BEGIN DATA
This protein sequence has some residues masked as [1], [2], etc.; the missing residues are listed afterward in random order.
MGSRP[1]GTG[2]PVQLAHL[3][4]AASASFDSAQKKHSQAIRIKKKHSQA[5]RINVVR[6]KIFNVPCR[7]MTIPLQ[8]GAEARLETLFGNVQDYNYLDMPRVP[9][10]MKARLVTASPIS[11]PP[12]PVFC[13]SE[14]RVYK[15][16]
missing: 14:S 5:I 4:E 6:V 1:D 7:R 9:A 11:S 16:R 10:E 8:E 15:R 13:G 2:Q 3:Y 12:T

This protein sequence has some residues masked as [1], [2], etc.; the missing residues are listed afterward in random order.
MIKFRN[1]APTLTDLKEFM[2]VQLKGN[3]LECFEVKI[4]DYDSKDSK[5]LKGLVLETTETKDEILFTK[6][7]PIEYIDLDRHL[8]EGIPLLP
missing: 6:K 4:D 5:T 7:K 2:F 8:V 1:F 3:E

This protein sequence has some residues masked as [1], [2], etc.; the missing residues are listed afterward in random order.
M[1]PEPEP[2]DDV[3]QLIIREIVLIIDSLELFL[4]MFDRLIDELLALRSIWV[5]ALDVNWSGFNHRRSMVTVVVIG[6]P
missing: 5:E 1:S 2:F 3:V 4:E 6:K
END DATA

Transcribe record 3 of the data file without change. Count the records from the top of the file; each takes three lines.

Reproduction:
This protein sequence has some residues masked as [1], [2], etc.; the missing residues are listed afterward in random order.
M[1]PEPEP[2]DDV[3]QLIIREIVLIIDSLELFL[4]MFDRLIDELLALRSIWV[5]ALDVNWSGFNHRRSMVTVVVIG[6]P
missing: 5:E 1:S 2:F 3:V 4:E 6:K